Personally, I believe that it is THE ENVIRONMENT that the child grows up in; but we have to BE REAL with ourselves, MANY single parent households have problems. For the most part MANY of the mothers get OVERWHELMED with COOKING for the child; CLEANING the child; getting the child to SCHOOL, and then doing homework with the child; it can bring a mother to the point of despair...and when this happens, many times THE HOMEWORK goes out of the window; the child sees that their not doing well in school; they feel inadequate and THEN COMES THE ANGER and ATTITUDE;.and that's all you need to create A CRIMINAL...ANGER and DISPAIR. The average person LOCKED UP, felt ANGRY about his position in life, and felt there was NO WAY OUT
Certainly, one could argue that the research is in adequate and argue for more. Also, I'm sure you are right about the importance of the environment, and certainly, single mothers are likely to be overwhelmed.
However, the point of this post is that a certain graph (based on data as you note) was misused, and causality misattributed.
What does research say about people who use randomly placed (and unnecessary) upper case letters?
This should give us a fairly accurate assessment of whether single family homes are a direct cause of crime.
In a word, no. It will give you some assessment of correlation, but it will not establish causation.
(And its assessment will be cloudy and noisy, as there are many variables at play -- and the answers may not even be truthful.)
Personally, thanks for SHARING your OPINIONS about RAISING CHILDREN, but your GUESSES about the CAUSES of criminality are JUST FANCIFUL musings that MAY OR MAY NOT be accurate.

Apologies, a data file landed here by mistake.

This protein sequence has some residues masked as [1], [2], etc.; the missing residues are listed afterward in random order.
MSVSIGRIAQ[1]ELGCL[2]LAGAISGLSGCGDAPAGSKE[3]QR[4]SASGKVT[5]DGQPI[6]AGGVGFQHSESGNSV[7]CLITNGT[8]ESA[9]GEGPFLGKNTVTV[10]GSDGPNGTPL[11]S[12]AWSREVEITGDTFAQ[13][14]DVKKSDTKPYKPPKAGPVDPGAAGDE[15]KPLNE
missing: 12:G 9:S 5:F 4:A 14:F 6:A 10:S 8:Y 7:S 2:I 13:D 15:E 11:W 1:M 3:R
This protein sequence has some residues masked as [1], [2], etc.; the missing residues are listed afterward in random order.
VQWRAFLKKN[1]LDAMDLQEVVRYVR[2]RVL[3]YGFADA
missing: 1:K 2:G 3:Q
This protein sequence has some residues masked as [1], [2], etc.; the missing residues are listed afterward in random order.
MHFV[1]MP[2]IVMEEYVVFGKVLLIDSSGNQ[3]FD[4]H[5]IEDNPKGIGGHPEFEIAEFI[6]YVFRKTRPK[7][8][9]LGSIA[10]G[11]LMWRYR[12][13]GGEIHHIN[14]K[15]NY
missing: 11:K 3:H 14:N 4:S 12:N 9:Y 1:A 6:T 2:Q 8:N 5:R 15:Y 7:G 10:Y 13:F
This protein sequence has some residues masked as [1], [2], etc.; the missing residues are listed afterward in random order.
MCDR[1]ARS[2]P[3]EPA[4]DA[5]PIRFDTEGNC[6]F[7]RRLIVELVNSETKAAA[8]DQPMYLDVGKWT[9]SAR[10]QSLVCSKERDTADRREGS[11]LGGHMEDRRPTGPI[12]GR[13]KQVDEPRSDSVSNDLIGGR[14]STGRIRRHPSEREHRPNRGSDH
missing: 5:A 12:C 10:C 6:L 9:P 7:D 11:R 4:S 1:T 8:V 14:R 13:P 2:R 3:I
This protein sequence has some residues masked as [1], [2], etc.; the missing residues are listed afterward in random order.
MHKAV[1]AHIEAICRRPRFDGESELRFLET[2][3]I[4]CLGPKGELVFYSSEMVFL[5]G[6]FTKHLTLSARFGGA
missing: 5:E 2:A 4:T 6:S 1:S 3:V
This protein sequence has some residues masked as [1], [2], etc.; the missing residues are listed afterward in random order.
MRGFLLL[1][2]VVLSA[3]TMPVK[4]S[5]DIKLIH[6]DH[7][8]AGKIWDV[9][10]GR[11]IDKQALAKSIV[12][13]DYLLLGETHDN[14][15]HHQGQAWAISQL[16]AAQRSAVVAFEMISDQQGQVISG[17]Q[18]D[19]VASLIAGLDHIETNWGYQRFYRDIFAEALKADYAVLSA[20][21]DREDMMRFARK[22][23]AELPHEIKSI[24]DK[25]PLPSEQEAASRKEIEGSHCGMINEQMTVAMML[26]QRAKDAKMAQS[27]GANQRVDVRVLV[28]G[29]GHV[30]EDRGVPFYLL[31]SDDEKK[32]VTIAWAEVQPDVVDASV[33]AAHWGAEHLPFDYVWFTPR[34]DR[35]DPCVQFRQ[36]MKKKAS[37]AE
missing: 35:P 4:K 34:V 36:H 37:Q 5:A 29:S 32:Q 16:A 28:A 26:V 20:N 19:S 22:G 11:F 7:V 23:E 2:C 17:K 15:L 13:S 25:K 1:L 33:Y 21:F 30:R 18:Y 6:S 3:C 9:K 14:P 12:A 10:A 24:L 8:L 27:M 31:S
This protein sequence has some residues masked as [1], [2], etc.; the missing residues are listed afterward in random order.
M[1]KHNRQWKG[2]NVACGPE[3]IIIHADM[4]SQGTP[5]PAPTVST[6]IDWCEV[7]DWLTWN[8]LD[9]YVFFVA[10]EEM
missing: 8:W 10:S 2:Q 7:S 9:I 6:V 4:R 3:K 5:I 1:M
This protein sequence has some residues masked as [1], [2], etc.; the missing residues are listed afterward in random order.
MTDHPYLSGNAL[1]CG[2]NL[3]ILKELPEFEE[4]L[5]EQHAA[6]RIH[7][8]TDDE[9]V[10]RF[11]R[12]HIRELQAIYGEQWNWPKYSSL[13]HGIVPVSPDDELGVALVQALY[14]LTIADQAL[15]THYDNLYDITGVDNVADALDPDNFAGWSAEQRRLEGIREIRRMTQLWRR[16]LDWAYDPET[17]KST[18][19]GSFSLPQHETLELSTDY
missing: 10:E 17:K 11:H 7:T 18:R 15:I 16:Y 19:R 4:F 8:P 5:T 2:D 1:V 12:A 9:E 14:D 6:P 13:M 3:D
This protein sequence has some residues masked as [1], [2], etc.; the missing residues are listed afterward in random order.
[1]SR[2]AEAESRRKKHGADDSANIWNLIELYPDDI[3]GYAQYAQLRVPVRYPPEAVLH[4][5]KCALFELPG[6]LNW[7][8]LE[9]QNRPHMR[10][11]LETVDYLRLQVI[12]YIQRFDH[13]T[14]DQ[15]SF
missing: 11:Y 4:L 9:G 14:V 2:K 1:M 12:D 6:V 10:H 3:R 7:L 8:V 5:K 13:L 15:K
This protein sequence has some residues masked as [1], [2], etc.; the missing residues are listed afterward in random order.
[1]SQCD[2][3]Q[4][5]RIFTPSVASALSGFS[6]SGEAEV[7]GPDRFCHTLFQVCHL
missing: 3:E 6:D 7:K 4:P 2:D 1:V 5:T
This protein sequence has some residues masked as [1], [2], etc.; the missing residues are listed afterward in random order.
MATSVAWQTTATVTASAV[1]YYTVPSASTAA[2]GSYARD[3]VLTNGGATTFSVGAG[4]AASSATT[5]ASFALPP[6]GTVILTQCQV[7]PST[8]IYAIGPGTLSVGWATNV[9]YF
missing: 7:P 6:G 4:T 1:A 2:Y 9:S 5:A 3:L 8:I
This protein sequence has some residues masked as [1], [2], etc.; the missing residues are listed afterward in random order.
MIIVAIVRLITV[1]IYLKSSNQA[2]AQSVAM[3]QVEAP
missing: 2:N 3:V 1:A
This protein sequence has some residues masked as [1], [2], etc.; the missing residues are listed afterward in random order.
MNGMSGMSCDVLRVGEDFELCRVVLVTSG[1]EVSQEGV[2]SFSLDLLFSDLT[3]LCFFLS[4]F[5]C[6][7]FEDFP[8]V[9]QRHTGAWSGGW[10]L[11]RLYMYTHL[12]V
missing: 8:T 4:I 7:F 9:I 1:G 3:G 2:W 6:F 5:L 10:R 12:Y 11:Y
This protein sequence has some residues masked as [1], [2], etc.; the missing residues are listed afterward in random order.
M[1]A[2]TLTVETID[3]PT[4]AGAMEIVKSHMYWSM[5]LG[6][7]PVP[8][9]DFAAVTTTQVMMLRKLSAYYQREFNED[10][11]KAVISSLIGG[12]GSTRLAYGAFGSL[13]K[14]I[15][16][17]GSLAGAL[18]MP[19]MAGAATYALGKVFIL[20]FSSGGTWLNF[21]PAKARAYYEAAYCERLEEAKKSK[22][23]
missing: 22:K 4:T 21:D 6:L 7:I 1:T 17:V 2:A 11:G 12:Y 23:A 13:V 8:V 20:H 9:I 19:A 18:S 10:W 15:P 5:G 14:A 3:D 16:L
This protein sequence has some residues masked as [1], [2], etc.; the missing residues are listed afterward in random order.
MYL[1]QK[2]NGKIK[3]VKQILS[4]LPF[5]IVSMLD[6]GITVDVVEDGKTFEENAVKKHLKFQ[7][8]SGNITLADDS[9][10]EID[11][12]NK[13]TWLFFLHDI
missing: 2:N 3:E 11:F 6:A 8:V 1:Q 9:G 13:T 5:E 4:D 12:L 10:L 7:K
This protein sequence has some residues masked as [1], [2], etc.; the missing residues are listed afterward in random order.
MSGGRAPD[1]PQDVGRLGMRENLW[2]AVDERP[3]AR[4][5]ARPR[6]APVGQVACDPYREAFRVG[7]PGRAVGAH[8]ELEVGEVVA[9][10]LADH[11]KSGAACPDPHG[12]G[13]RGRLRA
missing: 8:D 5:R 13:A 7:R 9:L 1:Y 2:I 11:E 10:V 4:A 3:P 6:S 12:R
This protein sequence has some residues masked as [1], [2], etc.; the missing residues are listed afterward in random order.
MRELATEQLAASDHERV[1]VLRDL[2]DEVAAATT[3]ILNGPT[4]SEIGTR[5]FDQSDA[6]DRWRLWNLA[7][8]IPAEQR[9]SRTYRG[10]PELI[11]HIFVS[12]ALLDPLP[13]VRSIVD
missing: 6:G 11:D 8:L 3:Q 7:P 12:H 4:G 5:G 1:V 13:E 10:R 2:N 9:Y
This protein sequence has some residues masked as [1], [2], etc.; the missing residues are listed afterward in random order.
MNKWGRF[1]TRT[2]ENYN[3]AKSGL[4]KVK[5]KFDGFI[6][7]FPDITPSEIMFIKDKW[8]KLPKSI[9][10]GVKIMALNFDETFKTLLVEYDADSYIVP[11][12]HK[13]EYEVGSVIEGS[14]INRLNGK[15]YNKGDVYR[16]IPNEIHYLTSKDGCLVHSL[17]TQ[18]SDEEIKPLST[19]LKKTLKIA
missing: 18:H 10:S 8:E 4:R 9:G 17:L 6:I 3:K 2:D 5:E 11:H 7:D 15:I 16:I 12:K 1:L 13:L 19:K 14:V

Hence, such musings are made from personal viewpoints and agendas, and opinions paraded as facts can be adjusted up & down, depending on the motives of the opinion-giver. I think the most accurate way to do this is to collect data and perform scientifically correct and peer-reviewed analyses.
Does anyone actually think that a single parent can raise a child better than two parents can, on average?
Why is it not mentioned that since 1960 both violent crime and single motherhood have almost exactly doubled? Just because there was a spike in crime from 70-90, doesn't change the fact that there is still a strong correlation over a 40 year period. I would say it's pretty self-evident that two parents are going to be able to provide a more emotionally and economically stable environment for children, resulting in less crime. Crime can spike for other reasons, believe it or not.
K: Because they haven't. Read the entire post, not just the first few words and the first graphic.
No mention of abortion? This was well cited in Freakonomoics. While phenomenon like divorce continue to cause female-headed households with no man present, Roe V. Wage has caused a massive amount of young, poor women in inner cities to abort their children. This event would likely cause the divergence of the data. As abortion became legal in the mid 60s, there would be a delayed effect, starting in the mid 80s where young men who commit crime now would never exist.